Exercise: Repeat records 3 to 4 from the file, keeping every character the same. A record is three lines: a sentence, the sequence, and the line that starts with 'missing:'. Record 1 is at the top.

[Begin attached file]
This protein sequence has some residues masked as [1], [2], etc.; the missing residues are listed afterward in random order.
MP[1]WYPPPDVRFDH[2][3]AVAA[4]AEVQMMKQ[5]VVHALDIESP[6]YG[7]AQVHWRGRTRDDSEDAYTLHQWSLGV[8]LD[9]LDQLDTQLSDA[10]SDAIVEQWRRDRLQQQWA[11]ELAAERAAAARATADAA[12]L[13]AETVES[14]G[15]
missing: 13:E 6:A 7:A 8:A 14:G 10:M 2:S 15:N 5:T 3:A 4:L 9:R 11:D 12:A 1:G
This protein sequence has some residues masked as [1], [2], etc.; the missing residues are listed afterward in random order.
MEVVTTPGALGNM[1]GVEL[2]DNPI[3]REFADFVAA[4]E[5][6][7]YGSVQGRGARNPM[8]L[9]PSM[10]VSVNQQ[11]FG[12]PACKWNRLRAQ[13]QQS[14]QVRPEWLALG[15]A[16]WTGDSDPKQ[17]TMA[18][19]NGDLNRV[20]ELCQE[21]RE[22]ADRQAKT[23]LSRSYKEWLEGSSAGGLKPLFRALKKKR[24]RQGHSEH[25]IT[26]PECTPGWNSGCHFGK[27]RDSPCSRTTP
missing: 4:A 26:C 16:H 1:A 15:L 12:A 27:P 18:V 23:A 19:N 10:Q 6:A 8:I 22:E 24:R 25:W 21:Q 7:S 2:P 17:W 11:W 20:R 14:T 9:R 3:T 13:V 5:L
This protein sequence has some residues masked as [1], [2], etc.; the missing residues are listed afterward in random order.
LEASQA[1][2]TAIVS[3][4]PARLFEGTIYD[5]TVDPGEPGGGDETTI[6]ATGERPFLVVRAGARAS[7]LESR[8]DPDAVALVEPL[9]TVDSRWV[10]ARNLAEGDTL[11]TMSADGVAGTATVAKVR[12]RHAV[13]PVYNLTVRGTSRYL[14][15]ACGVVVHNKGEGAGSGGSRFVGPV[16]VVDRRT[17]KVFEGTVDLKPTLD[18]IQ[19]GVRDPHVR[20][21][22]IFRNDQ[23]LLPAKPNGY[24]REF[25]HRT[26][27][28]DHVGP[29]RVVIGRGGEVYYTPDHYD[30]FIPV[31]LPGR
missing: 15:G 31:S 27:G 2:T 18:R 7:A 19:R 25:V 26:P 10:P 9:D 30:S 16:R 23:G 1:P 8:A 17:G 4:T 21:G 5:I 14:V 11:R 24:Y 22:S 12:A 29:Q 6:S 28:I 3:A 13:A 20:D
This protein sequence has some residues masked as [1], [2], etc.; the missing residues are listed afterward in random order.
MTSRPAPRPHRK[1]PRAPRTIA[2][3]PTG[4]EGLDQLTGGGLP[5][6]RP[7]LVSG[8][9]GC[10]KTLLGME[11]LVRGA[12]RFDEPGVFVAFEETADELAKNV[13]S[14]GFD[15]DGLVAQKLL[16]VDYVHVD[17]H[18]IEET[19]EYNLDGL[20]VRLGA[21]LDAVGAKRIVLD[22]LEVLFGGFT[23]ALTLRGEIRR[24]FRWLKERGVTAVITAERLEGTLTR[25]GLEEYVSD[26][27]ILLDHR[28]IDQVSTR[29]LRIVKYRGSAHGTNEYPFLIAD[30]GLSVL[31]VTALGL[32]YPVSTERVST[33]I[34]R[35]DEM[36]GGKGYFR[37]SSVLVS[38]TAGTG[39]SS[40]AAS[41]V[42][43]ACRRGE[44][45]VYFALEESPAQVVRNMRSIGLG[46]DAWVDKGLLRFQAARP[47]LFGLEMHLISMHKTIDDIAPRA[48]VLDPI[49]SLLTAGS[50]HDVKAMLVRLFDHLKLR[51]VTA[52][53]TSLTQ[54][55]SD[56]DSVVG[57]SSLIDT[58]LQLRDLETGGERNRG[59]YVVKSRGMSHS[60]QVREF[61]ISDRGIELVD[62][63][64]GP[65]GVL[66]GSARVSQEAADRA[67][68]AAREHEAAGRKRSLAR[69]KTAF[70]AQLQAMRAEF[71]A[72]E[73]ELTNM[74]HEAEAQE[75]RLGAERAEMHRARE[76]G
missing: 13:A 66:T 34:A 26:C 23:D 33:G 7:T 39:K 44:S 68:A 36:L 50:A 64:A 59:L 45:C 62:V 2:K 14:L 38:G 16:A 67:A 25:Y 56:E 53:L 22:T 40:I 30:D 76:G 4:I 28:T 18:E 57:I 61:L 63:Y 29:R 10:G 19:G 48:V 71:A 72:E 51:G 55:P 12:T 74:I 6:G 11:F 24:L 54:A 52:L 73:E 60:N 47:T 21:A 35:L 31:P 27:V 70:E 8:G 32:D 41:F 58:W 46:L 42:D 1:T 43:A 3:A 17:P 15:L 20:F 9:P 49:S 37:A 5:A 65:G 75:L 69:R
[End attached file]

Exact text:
This protein sequence has some residues masked as [1], [2], etc.; the missing residues are listed afterward in random order.
LEASQA[1][2]TAIVS[3][4]PARLFEGTIYD[5]TVDPGEPGGGDETTI[6]ATGERPFLVVRAGARAS[7]LESR[8]DPDAVALVEPL[9]TVDSRWV[10]ARNLAEGDTL[11]TMSADGVAGTATVAKVR[12]RHAV[13]PVYNLTVRGTSRYL[14][15]ACGVVVHNKGEGAGSGGSRFVGPV[16]VVDRRT[17]KVFEGTVDLKPTLD[18]IQ[19]GVRDPHVR[20][21][22]IFRNDQ[23]LLPAKPNGY[24]REF[25]HRT[26][27][28]DHVGP[29]RVVIGRGGEVYYTPDHYD[30]FIPV[31]LPGR
missing: 15:G 31:S 27:G 2:T 18:R 7:A 19:R 25:V 26:P 10:P 9:D 30:S 16:R 23:G 1:P 8:A 17:G 4:T 21:G 5:I 14:V 11:R 24:Y 22:S 12:A 29:Q 6:S 28:I 3:A 13:A 20:D
This protein sequence has some residues masked as [1], [2], etc.; the missing residues are listed afterward in random order.
MTSRPAPRPHRK[1]PRAPRTIA[2][3]PTG[4]EGLDQLTGGGLP[5][6]RP[7]LVSG[8][9]GC[10]KTLLGME[11]LVRGA[12]RFDEPGVFVAFEETADELAKNV[13]S[14]GFD[15]DGLVAQKLL[16]VDYVHVD[17]H[18]IEET[19]EYNLDGL[20]VRLGA[21]LDAVGAKRIVLD[22]LEVLFGGFT[23]ALTLRGEIRR[24]FRWLKERGVTAVITAERLEGTLTR[25]GLEEYVSD[26][27]ILLDHR[28]IDQVSTR[29]LRIVKYRGSAHGTNEYPFLIAD[30]GLSVL[31]VTALGL[32]YPVSTERVST[33]I[34]R[35]DEM[36]GGKGYFR[37]SSVLVS[38]TAGTG[39]SS[40]AAS[41]V[42][43]ACRRGE[44][45]VYFALEESPAQVVRNMRSIGLG[46]DAWVDKGLLRFQAARP[47]LFGLEMHLISMHKTIDDIAPRA[48]VLDPI[49]SLLTAGS[50]HDVKAMLVRLFDHLKLR[51]VTA[52][53]TSLTQ[54][55]SD[56]DSVVG[57]SSLIDT[58]LQLRDLETGGERNRG[59]YVVKSRGMSHS[60]QVREF[61]ISDRGIELVD[62][63][64]GP[65]GVL[66]GSARVSQEAADRA[67][68]AAREHEAAGRKRSLAR[69]KTAF[70]AQLQAMRAEF[71]A[72]E[73]ELTNM[74]HEAEAQE[75]RLGAERAEMHRARE[76]G
missing: 13:A 66:T 34:A 26:C 23:D 33:G 7:T 39:K 44:S 68:A 36:L 50:A 64:A 59:L 45:C 62:V 2:K 14:L 38:G 16:A 67:A 25:Y 56:E 53:L 22:T 40:I 30:D 76:G 4:I 28:T 18:E 57:I 61:L 63:Y 29:R 10:G 19:G 48:V 71:A 72:E 51:G 55:P 12:T 74:I 6:G 11:F 24:L 54:A 52:L 73:E 60:N 47:T 21:A 35:L 31:P 27:V 70:E 8:G 32:D 41:F 58:W 46:L 42:D 1:T 43:A 3:A 17:P 15:L 20:F 9:P 49:S 37:A 5:A 65:G 75:L 69:R